The FMM also found that “high-level authorities had knowledge of these crimes” and that those responsible likely knew of these crimes – and took no steps to prevent them – throughout the chain of command, members of the security and intelligence base. forces at the highest levels of government.

Without justice for those responsible for the grave human rights violations and crimes against humanity documented by the fact-finding mission, there can be no meaningful solution to the Venezuelan crisis.

In a second gear made public in 2021, the FFM documented how the Venezuelan judiciary was co-opted by the executive branch, and how this has created an environment in which prosecutors, judges and police are complicit in persecution and repression generalized. The report documents how the Venezuelan justice system routinely covers up unlawful arrests and other breaches of due process, and turns a blind eye to human rights abuses.

These reports have provided an important record for the victims, and they can potentially contribute directly to the search for justice in their cases. In November 2021, the Office of the Prosecutor of the International Criminal Court (ICC) opened a formal investigation on possible crimes against humanity in Venezuela committed by government officials and pro-government individuals, including arbitrary imprisonment, sexual violence, torture, and politically motivated persecution. This is a historic announcement, making Venezuela the first country in the Americas to be officially investigated by the ICC. But it will be a long and slow process. The FFM, meanwhile, continues to gather evidence that contributes to the ICC’s investigation and publicizes its findings in hopes of deterring further crimes.

This work of the FFM is vital, but its mandate is in jeopardy. In its current session, the UN Human Rights Council will face a vote on whether to extend the mission’s mandate or let it expire. In recent months, the Maduro government has attempted to present breakthroughs in some cases to argue against the need for both the FFM and the ICC investigation, but these are actually limited and insufficient breakthroughs.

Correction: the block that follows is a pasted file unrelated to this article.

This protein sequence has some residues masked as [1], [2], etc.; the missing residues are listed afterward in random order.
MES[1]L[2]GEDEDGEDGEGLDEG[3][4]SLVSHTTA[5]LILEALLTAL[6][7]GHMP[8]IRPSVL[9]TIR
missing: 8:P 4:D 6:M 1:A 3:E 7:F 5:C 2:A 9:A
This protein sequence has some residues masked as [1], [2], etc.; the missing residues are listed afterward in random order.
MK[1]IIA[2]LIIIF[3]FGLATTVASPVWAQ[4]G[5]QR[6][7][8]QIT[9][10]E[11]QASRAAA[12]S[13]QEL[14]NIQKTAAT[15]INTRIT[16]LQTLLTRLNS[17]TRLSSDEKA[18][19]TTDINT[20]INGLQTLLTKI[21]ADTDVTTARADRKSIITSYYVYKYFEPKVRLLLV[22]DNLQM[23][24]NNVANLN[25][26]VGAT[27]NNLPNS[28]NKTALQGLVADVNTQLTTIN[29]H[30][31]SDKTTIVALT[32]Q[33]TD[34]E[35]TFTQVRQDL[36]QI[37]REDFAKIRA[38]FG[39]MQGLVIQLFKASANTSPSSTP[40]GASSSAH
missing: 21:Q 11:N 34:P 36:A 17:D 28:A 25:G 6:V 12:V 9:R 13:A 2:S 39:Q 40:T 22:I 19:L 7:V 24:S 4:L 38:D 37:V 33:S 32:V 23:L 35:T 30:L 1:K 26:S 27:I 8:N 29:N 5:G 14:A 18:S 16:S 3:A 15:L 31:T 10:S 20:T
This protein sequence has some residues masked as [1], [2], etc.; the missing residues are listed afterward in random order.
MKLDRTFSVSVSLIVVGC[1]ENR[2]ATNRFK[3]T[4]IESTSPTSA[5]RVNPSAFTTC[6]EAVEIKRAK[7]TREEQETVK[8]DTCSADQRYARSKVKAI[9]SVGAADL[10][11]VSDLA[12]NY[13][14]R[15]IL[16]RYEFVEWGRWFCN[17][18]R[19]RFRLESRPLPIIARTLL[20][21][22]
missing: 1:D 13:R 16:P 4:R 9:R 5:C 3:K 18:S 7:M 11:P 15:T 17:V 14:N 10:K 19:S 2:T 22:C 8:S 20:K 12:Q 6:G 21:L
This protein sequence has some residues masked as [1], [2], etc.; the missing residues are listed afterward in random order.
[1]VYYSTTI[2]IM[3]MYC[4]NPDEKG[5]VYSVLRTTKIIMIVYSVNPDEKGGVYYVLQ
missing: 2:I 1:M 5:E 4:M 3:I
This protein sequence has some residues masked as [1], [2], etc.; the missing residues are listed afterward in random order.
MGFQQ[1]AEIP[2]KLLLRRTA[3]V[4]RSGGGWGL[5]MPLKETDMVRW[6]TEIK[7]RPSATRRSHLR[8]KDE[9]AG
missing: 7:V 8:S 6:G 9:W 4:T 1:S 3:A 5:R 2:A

In the Pernalete case, for example, prosecutors initially named 13 National Guard members responsible in 2021, but only brought formal manslaughter charges against two of them — not counting, lawyers say. des Pernaletes, the official who probably pulled the trigger. The Maduro government seems to be betting on the international community’s disinterest in cases like these and generally paying less attention to human rights abuses in Venezuela. Meanwhile, human rights defenders in the country regularly point to the FFM, alongside the ICC investigation, as essential to preventing even deeper repression and persecution. For this reason, it is essential that the mandate of the FFM be renewed and that the United States and other members of the UN Human Rights Council ensure that the experts can continue their vital work.

In recent months, the United States and other international stakeholders have focused efforts on advancing negotiations between the Maduro government and the political opposition in Venezuela in hopes of restoring democracy to the country. These efforts are important and must continue in order to integrate justice. Without justice for those found responsible for the grave human rights violations and crimes against humanity documented by the fact-finding mission, there can be no meaningful solution to the Venezuelan crisis.

Brandon D. James